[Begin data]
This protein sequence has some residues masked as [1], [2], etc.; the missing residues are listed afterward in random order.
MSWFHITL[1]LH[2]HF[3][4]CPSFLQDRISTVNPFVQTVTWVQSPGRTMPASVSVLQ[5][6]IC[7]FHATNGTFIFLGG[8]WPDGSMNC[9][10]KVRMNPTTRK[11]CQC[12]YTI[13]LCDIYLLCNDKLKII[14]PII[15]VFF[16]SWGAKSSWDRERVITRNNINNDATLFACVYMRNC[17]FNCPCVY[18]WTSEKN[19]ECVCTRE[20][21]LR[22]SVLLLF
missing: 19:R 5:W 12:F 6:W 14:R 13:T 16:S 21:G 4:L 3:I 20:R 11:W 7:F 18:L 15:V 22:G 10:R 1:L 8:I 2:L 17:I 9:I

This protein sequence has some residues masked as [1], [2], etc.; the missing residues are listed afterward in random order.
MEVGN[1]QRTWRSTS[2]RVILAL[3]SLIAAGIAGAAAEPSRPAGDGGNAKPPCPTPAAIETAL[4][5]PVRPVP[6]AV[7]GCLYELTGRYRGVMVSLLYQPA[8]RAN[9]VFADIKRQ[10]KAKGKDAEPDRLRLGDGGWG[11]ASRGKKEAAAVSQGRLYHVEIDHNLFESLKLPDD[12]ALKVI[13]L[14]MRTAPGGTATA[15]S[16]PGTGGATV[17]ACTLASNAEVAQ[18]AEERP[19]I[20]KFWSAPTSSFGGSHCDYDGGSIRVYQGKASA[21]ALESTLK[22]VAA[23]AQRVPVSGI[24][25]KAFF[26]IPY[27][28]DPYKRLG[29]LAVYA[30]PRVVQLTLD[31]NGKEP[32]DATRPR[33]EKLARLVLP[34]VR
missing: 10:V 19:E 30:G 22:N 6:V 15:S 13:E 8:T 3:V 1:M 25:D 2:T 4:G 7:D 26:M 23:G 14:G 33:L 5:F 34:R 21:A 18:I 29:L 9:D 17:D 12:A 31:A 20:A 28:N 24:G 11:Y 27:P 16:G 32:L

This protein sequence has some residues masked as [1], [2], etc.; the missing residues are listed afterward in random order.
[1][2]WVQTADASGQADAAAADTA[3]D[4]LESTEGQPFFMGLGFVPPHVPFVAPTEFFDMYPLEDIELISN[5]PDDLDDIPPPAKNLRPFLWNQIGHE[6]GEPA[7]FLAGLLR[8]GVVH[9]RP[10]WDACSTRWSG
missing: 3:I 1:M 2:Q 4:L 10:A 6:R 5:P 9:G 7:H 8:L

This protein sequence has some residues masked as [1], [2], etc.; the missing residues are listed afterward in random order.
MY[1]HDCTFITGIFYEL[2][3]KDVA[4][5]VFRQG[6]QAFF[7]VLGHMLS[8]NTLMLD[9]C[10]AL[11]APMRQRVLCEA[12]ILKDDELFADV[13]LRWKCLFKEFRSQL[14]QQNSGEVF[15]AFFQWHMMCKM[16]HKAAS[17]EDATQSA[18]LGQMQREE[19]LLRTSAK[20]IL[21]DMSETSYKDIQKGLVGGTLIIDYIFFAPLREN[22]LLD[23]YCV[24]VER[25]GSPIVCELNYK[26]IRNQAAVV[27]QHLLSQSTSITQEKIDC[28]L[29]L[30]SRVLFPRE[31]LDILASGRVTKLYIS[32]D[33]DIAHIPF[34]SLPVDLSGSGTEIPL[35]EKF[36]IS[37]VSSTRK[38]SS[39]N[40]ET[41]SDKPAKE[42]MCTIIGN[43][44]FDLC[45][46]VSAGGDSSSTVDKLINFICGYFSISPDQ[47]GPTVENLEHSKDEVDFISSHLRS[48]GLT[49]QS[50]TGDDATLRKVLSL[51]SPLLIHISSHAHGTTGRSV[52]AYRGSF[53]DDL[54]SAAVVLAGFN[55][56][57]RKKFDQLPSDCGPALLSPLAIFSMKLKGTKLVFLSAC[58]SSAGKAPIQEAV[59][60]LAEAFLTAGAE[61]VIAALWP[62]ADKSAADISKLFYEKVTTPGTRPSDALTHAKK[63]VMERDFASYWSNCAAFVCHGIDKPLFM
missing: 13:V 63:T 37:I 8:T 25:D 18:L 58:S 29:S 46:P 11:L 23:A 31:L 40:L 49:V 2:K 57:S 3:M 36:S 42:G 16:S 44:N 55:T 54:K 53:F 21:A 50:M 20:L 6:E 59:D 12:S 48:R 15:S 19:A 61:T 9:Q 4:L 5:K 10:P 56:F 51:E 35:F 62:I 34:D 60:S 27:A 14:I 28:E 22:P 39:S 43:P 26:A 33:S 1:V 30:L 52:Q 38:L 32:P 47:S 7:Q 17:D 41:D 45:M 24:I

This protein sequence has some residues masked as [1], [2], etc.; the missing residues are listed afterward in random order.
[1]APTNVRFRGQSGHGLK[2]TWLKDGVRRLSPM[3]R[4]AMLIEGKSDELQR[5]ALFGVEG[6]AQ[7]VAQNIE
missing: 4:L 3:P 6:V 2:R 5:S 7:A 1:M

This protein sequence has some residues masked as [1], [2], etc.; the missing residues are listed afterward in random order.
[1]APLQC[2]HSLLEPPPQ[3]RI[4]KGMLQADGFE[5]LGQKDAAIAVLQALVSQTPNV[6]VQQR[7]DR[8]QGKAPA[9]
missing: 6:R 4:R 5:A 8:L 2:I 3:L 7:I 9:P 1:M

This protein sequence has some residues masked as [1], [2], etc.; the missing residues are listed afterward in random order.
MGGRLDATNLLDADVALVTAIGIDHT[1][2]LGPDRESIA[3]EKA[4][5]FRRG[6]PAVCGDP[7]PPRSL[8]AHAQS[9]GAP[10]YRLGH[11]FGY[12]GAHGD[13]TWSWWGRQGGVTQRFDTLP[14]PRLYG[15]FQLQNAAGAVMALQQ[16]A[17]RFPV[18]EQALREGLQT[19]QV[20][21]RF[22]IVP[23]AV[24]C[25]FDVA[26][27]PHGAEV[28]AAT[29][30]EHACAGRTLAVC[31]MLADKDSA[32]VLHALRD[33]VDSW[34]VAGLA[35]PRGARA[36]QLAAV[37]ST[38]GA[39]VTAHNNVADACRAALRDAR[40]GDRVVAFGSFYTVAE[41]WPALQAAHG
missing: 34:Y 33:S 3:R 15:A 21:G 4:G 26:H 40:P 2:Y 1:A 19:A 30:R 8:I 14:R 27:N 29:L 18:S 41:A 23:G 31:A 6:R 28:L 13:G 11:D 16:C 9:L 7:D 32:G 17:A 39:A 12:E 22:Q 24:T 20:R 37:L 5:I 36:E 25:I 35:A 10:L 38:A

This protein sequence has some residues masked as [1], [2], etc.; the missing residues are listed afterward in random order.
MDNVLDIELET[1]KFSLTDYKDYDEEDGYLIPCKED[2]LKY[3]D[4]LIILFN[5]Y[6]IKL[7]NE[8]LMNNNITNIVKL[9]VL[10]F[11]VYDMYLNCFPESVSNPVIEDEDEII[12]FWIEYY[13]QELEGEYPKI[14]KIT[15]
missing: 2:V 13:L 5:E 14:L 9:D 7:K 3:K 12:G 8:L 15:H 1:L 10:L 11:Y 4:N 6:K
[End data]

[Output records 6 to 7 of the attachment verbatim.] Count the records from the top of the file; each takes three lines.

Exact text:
This protein sequence has some residues masked as [1], [2], etc.; the missing residues are listed afterward in random order.
[1]APLQC[2]HSLLEPPPQ[3]RI[4]KGMLQADGFE[5]LGQKDAAIAVLQALVSQTPNV[6]VQQR[7]DR[8]QGKAPA[9]
missing: 6:R 4:R 5:A 8:L 2:I 3:L 7:I 9:P 1:M

This protein sequence has some residues masked as [1], [2], etc.; the missing residues are listed afterward in random order.
MGGRLDATNLLDADVALVTAIGIDHT[1][2]LGPDRESIA[3]EKA[4][5]FRRG[6]PAVCGDP[7]PPRSL[8]AHAQS[9]GAP[10]YRLGH[11]FGY[12]GAHGD[13]TWSWWGRQGGVTQRFDTLP[14]PRLYG[15]FQLQNAAGAVMALQQ[16]A[17]RFPV[18]EQALREGLQT[19]QV[20][21]RF[22]IVP[23]AV[24]C[25]FDVA[26][27]PHGAEV[28]AAT[29][30]EHACAGRTLAVC[31]MLADKDSA[32]VLHALRD[33]VDSW[34]VAGLA[35]PRGARA[36]QLAAV[37]ST[38]GA[39]VTAHNNVADACRAALRDAR[40]GDRVVAFGSFYTVAE[41]WPALQAAHG
missing: 34:Y 33:S 3:R 15:A 21:G 4:G 26:H 40:P 2:Y 1:A 19:A 30:R 8:I 14:R 27:N 29:L 18:S 41:A 23:G 31:A 6:R 28:L 13:G 11:D 16:C 9:L 7:D 32:G 17:A 39:A 12:E 22:Q 24:T 20:R 37:L 5:I 36:E 25:I 35:A 10:L 38:A